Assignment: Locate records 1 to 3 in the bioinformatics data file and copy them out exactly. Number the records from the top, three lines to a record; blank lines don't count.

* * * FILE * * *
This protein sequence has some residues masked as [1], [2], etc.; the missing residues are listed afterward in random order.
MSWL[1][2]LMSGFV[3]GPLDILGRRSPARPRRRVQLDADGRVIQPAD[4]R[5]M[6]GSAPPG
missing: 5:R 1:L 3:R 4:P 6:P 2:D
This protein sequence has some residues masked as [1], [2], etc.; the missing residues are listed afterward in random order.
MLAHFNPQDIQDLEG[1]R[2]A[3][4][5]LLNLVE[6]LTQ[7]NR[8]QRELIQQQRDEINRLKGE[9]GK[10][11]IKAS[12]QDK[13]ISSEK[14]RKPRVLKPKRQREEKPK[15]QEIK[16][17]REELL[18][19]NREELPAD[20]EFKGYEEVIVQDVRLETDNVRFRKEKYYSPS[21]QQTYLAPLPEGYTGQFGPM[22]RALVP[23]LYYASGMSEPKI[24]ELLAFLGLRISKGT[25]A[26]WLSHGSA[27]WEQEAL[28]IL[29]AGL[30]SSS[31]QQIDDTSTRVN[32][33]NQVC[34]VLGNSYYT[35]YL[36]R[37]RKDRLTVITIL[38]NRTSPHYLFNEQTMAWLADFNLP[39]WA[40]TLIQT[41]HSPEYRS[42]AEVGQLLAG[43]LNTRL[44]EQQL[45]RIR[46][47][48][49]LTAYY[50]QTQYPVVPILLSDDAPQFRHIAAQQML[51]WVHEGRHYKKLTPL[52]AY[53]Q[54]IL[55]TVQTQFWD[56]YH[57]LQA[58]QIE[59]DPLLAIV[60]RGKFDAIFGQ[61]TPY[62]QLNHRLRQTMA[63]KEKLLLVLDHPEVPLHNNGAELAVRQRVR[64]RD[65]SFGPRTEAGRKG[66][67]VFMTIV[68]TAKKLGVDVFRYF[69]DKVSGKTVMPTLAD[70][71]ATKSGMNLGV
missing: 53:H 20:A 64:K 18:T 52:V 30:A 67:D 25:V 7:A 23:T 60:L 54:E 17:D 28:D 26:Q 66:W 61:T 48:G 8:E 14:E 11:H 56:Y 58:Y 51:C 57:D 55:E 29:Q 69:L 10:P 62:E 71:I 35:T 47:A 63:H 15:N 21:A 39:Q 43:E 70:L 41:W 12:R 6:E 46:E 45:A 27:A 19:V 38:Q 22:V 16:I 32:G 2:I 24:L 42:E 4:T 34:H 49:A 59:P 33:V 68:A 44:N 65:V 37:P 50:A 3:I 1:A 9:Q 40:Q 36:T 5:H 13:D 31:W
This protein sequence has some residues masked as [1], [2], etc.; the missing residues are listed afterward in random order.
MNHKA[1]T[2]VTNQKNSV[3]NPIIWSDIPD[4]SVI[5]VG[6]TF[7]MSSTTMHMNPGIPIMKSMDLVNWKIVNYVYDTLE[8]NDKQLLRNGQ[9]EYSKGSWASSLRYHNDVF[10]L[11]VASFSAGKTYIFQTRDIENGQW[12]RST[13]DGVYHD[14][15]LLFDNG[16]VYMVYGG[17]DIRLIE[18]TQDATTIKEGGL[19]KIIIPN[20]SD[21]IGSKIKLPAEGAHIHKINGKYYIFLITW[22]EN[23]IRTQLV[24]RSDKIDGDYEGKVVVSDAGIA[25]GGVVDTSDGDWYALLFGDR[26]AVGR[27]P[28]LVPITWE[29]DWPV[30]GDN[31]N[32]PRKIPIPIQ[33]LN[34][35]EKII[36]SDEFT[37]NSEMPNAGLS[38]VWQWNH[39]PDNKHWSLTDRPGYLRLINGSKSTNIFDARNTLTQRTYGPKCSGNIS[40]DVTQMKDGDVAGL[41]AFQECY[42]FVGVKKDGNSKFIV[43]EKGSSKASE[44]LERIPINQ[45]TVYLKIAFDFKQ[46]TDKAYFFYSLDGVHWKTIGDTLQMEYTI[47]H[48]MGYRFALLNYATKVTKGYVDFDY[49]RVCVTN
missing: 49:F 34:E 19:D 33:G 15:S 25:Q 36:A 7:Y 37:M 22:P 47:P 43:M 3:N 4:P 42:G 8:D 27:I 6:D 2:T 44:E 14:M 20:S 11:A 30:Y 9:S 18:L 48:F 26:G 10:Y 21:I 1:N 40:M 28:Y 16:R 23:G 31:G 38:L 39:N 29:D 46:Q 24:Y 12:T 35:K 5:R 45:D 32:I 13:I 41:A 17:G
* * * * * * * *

This protein sequence has some residues masked as [1], [2], etc.; the missing residues are listed afterward in random order.
MSWL[1][2]LMSGFV[3]GPLDILGRRSPARPRRRVQLDADGRVIQPAD[4]R[5]M[6]GSAPPG
missing: 5:R 1:L 3:R 4:P 6:P 2:D
This protein sequence has some residues masked as [1], [2], etc.; the missing residues are listed afterward in random order.
MLAHFNPQDIQDLEG[1]R[2]A[3][4][5]LLNLVE[6]LTQ[7]NR[8]QRELIQQQRDEINRLKGE[9]GK[10][11]IKAS[12]QDK[13]ISSEK[14]RKPRVLKPKRQREEKPK[15]QEIK[16][17]REELL[18][19]NREELPAD[20]EFKGYEEVIVQDVRLETDNVRFRKEKYYSPS[21]QQTYLAPLPEGYTGQFGPM[22]RALVP[23]LYYASGMSEPKI[24]ELLAFLGLRISKGT[25]A[26]WLSHGSA[27]WEQEAL[28]IL[29]AGL[30]SSS[31]QQIDDTSTRVN[32][33]NQVC[34]VLGNSYYT[35]YL[36]R[37]RKDRLTVITIL[38]NRTSPHYLFNEQTMAWLADFNLP[39]WA[40]TLIQT[41]HSPEYRS[42]AEVGQLLAG[43]LNTRL[44]EQQL[45]RIR[46][47][48][49]LTAYY[50]QTQYPVVPILLSDDAPQFRHIAAQQML[51]WVHEGRHYKKLTPL[52]AY[53]Q[54]IL[55]TVQTQFWD[56]YH[57]LQA[58]QIE[59]DPLLAIV[60]RGKFDAIFGQ[61]TPY[62]QLNHRLRQTMA[63]KEKLLLVLDHPEVPLHNNGAELAVRQRVR[64]RD[65]SFGPRTEAGRKG[66][67]VFMTIV[68]TAKKLGVDVFRYF[69]DKVSGKTVMPTLAD[70][71]ATKSGMNLGV
missing: 53:H 20:A 64:K 18:T 52:V 30:A 67:D 25:V 7:A 23:T 60:L 54:E 17:D 28:D 26:Q 66:W 61:T 48:G 8:E 14:E 11:H 56:Y 58:Y 51:C 57:D 55:E 29:Q 69:L 10:P 62:E 71:I 35:T 47:A 63:H 15:N 21:A 39:Q 43:E 70:L 41:W 12:R 6:E 46:E 45:A 27:A 19:V 38:Q 22:V 16:I 32:G 2:I 24:L 42:E 4:T 34:H 49:A 59:P 33:V 68:A 44:N 65:V 37:P 50:A 3:I 1:A 9:Q 40:Q 36:T 5:H 13:D 31:W
This protein sequence has some residues masked as [1], [2], etc.; the missing residues are listed afterward in random order.
MNHKA[1]T[2]VTNQKNSV[3]NPIIWSDIPD[4]SVI[5]VG[6]TF[7]MSSTTMHMNPGIPIMKSMDLVNWKIVNYVYDTLE[8]NDKQLLRNGQ[9]EYSKGSWASSLRYHNDVF[10]L[11]VASFSAGKTYIFQTRDIENGQW[12]RST[13]DGVYHD[14][15]LLFDNG[16]VYMVYGG[17]DIRLIE[18]TQDATTIKEGGL[19]KIIIPN[20]SD[21]IGSKIKLPAEGAHIHKINGKYYIFLITW[22]EN[23]IRTQLV[24]RSDKIDGDYEGKVVVSDAGIA[25]GGVVDTSDGDWYALLFGDR[26]AVGR[27]P[28]LVPITWE[29]DWPV[30]GDN[31]N[32]PRKIPIPIQ[33]LN[34][35]EKII[36]SDEFT[37]NSEMPNAGLS[38]VWQWNH[39]PDNKHWSLTDRPGYLRLINGSKSTNIFDARNTLTQRTYGPKCSGNIS[40]DVTQMKDGDVAGL[41]AFQECY[42]FVGVKKDGNSKFIV[43]EKGSSKASE[44]LERIPINQ[45]TVYLKIAFDFKQ[46]TDKAYFFYSLDGVHWKTIGDTLQMEYTI[47]H[48]MGYRFALLNYATKVTKGYVDFDY[49]RVCVTN
missing: 49:F 34:E 19:D 33:G 15:S 25:Q 36:A 7:Y 37:M 22:P 47:P 43:M 3:N 4:P 42:G 8:D 27:I 6:D 2:T 44:E 14:M 20:S 11:A 30:Y 9:S 18:L 48:F 26:G 10:Y 21:I 1:N 40:M 28:Y 16:R 23:G 31:G 38:L 39:N 29:D 46:Q 24:Y 12:T 35:K 5:R 45:D 32:I 13:I 41:A 17:G